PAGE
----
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Vitam Horm. 2011;86:239-60. doi: 10.1016/B978-0-12-386960-9.00010-1.

Maternal vitamin D during pregnancy and its relation to immune-mediated diseases in the offspring.

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Division of Nutrition, Department of Food and Environmental Sciences, University of Helsinki, Helsinki, Finland.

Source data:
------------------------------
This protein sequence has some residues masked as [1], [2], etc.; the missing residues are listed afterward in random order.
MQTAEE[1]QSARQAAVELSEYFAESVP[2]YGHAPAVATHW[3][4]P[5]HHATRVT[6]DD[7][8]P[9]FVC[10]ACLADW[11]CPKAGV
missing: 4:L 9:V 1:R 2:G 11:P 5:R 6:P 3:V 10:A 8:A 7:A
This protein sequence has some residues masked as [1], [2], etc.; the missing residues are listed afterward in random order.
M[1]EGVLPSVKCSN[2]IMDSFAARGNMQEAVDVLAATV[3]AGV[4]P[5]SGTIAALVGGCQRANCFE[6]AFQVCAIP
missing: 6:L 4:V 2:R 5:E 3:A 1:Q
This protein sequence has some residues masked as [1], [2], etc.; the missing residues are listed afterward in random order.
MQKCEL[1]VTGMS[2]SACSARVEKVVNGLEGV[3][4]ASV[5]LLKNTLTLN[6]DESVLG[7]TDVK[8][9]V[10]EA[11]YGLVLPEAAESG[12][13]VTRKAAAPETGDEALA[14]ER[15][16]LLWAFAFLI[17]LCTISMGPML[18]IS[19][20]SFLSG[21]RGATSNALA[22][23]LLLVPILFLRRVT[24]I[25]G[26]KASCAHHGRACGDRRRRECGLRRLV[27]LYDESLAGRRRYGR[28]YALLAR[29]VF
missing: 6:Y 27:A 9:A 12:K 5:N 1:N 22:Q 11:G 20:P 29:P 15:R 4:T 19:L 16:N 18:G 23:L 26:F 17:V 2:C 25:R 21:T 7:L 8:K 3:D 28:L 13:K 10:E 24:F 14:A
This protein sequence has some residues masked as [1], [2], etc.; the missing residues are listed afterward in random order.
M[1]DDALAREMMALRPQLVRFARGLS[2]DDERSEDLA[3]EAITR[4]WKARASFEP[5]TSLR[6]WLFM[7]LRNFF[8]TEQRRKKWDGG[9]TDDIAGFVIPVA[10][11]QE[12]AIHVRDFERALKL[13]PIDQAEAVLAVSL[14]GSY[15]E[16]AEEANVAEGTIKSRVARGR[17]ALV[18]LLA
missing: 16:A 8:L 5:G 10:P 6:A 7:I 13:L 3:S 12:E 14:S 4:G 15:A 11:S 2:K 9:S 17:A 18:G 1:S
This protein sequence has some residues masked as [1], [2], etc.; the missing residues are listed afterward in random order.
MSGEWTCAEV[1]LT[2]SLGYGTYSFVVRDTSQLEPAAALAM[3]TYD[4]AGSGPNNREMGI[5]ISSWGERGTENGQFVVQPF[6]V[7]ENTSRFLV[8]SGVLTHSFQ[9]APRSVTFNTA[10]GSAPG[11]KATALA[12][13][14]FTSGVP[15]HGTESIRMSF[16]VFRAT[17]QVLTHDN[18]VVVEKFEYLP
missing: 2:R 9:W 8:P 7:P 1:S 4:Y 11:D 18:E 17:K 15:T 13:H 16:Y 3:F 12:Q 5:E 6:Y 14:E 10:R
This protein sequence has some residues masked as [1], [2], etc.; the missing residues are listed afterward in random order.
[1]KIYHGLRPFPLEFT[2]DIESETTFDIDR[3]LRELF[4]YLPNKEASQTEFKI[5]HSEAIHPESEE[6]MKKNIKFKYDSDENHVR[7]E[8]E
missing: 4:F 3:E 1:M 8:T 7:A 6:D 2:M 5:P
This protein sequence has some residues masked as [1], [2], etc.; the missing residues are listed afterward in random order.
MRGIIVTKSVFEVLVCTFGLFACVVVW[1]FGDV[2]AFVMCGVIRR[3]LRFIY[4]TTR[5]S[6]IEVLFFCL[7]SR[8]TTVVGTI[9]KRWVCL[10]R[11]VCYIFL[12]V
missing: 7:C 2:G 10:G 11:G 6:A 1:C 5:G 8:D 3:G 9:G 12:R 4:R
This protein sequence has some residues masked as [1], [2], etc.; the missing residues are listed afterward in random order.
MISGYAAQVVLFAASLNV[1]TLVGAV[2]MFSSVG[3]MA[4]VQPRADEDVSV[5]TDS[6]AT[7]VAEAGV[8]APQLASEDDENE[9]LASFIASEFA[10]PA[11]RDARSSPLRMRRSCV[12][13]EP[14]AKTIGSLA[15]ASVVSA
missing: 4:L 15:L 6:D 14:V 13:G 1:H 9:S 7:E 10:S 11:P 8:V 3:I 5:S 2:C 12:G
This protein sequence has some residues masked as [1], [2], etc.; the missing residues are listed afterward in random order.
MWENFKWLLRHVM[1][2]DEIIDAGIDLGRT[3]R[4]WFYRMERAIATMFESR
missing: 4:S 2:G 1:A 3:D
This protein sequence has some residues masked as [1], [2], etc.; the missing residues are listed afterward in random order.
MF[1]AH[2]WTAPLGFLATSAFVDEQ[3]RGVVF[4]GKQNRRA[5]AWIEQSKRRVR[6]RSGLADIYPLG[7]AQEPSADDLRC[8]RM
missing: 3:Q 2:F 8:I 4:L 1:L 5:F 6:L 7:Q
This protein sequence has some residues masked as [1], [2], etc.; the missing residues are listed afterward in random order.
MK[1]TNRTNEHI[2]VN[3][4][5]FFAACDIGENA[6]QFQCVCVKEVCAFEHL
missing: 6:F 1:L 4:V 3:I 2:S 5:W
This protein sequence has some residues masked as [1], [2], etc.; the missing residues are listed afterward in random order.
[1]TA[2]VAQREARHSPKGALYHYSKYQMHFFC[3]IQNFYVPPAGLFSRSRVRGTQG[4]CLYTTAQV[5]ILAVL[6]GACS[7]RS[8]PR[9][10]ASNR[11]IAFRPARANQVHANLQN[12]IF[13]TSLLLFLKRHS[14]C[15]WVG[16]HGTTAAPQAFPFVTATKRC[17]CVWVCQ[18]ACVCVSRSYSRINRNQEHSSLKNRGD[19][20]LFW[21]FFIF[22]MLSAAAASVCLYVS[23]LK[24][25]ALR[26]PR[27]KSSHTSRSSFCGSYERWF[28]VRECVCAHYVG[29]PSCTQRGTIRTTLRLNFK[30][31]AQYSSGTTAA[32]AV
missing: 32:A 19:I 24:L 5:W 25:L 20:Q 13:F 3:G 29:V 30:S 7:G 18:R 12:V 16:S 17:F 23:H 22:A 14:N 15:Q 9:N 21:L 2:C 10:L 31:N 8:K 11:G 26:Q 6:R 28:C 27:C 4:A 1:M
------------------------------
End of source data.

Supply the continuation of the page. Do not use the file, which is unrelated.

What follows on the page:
Vitamin D deficiency during pregnancy is fairly common in many parts of the world. However, currently there is no consensus on the optimal vitamin D intake during pregnancy. Vitamin D is known to be of great importance for the homeostatic functions within the immune system. Maternal vitamin D status during pregnancy may therefore affect the developing immune system of the fetus, thus contributing to the later development of immune-mediated diseases. This chapter introduces the basics of vitamin D during pregnancy and discusses the role of maternal vitamin D intake in the development of asthma, allergic diseases, autoimmune diseases, cancer, and infections in the offspring. So far, the strongest observational evidence underlines the potential of maternal vitamin D intake during pregnancy to influence the likelihood of asthma and allergic outcomes in the offspring. Somewhat conflicting findings imply that there might be critical time windows of exposure to adequate vitamin D levels during pregnancy. More research is needed in order to fully understand the contribution of maternal vitamin D status during pregnancy to the progress of immune-mediated diseases.

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